- 10 Aug 18
Directed by Wim Wenders. 96 mins. In cinemas August 10.
Not that Pope Francis isn't a worthy subject for a documentary. Intelligent, charismatic and acutely aware of many of the horrors facing the modern world, he was a man of firsts: the first pope from the Americas, the first Jesuit pope, and the first pope of his name, taken from St. Francis of Assisi. And he has, in many ways, proven extraordinary.
Wenders shows footage of Francis openly criticising the Church's vanity and greed, campaigning for environmentalism, washing the feet of prisoners and the poor, and telling a joint session of US Congress that their arms deals are endangering the world. Wenders' interviews with Pope Francis demonstrate how he embodies this humility. Speaking directly to the camera, he is plain-spoken but philosophical, his warmth radiating from the screen. But Wenders never questions or challenges Pope Francis beyond his prepared statements.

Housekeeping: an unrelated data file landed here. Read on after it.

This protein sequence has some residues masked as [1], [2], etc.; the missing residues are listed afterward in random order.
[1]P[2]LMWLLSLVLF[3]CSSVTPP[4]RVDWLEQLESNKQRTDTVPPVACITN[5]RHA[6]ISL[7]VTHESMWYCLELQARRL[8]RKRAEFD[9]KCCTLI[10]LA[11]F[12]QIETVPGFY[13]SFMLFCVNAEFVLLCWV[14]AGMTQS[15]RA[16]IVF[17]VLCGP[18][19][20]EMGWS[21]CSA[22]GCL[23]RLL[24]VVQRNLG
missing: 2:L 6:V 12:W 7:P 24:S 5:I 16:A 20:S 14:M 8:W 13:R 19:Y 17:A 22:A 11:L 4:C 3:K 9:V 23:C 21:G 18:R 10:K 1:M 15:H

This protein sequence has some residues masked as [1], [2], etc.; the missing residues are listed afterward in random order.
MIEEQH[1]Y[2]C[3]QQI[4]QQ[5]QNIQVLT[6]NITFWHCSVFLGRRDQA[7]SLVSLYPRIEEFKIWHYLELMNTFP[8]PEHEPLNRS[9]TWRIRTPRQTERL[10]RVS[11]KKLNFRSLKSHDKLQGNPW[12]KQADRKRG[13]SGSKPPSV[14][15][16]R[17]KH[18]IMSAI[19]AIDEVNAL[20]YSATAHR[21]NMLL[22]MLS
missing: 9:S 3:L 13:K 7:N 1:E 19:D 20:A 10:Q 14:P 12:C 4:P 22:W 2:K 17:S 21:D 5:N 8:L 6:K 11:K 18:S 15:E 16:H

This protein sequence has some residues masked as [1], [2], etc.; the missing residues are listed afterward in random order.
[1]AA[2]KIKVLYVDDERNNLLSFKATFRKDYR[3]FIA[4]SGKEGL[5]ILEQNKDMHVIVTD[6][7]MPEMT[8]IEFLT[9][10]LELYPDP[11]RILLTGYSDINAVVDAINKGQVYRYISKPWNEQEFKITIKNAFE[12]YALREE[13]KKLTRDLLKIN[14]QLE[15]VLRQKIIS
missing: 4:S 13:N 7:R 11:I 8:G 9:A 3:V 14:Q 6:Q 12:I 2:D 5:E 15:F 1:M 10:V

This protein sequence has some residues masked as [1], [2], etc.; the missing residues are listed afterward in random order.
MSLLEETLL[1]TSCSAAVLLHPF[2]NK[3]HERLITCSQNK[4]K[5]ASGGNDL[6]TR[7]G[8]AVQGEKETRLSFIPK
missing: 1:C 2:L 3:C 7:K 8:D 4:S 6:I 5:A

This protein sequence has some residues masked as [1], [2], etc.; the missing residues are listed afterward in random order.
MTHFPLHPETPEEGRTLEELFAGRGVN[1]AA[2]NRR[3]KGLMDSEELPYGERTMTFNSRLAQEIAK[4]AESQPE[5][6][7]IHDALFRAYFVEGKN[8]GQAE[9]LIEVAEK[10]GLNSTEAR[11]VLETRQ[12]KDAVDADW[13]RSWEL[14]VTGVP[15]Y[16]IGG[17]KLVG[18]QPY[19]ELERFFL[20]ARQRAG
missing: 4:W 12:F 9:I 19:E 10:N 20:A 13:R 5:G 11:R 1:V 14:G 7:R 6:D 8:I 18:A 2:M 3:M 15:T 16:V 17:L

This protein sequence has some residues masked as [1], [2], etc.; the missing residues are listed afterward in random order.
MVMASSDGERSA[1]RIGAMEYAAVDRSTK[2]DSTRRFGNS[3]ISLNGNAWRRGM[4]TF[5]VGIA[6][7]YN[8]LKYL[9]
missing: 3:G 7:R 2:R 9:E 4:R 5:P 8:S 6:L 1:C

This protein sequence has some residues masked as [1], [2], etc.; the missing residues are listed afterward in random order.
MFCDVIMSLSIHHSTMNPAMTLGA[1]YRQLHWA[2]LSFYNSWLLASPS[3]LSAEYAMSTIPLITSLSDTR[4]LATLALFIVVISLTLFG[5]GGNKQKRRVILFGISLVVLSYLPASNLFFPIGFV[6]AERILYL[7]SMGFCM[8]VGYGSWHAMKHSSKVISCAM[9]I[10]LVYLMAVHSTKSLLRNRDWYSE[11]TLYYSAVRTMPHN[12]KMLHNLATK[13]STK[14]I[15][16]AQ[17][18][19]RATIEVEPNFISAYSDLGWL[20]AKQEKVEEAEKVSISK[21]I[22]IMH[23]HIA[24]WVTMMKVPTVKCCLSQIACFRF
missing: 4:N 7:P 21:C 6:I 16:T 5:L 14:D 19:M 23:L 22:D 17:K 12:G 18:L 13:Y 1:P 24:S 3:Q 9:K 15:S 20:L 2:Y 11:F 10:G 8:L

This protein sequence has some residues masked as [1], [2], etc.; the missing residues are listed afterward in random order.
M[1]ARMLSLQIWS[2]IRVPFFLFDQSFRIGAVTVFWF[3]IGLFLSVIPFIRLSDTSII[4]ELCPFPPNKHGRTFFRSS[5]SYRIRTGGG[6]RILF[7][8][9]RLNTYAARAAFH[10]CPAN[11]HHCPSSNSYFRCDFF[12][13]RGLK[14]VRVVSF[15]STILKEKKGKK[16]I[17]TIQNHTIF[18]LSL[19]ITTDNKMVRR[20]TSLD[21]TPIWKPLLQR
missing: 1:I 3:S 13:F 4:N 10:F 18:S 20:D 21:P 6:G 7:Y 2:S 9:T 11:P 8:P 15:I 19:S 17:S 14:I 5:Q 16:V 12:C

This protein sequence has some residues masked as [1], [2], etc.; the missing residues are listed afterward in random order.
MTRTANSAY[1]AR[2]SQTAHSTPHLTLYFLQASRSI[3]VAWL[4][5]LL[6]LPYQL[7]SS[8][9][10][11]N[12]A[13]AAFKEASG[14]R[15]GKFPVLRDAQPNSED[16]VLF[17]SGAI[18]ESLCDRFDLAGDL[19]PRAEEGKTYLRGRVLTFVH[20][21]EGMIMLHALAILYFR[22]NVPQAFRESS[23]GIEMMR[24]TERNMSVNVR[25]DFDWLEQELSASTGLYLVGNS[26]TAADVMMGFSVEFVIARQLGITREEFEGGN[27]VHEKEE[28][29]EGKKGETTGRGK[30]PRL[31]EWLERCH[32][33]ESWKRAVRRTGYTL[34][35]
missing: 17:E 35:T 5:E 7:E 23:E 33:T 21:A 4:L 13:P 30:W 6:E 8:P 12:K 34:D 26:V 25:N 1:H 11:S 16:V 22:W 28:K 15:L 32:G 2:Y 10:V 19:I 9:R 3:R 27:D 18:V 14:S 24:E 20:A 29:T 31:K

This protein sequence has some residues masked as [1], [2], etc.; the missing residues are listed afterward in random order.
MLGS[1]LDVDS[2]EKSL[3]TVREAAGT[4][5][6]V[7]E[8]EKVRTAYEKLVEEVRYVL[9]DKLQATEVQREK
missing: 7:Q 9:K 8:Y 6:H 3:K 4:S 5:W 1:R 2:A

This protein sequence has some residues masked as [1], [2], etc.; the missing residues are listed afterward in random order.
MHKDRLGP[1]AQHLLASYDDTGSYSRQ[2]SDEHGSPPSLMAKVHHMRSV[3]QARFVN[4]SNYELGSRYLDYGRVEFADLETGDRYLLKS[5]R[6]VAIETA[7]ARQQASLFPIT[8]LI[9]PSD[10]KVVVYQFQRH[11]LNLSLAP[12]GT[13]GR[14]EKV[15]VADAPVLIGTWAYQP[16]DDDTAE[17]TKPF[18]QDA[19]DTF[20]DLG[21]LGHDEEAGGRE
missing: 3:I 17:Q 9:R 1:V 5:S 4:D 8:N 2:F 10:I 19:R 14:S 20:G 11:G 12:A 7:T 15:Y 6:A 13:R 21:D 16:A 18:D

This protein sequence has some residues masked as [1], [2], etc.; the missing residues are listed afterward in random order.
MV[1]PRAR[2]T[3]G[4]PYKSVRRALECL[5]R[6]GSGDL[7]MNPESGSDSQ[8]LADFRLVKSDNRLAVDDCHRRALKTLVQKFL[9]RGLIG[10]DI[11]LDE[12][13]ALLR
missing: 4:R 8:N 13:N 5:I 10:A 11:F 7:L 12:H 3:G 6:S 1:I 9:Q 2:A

Though footage shows the Pope generically condemning child sex abuse and vaguely tolerating homosexuality, Wenders doesn't ask him to elaborate. The director never probes into what it's like to be the face of an institution that has hurt so many people, and doesn't follow up on statements like "macho and feminist movements are of no use."
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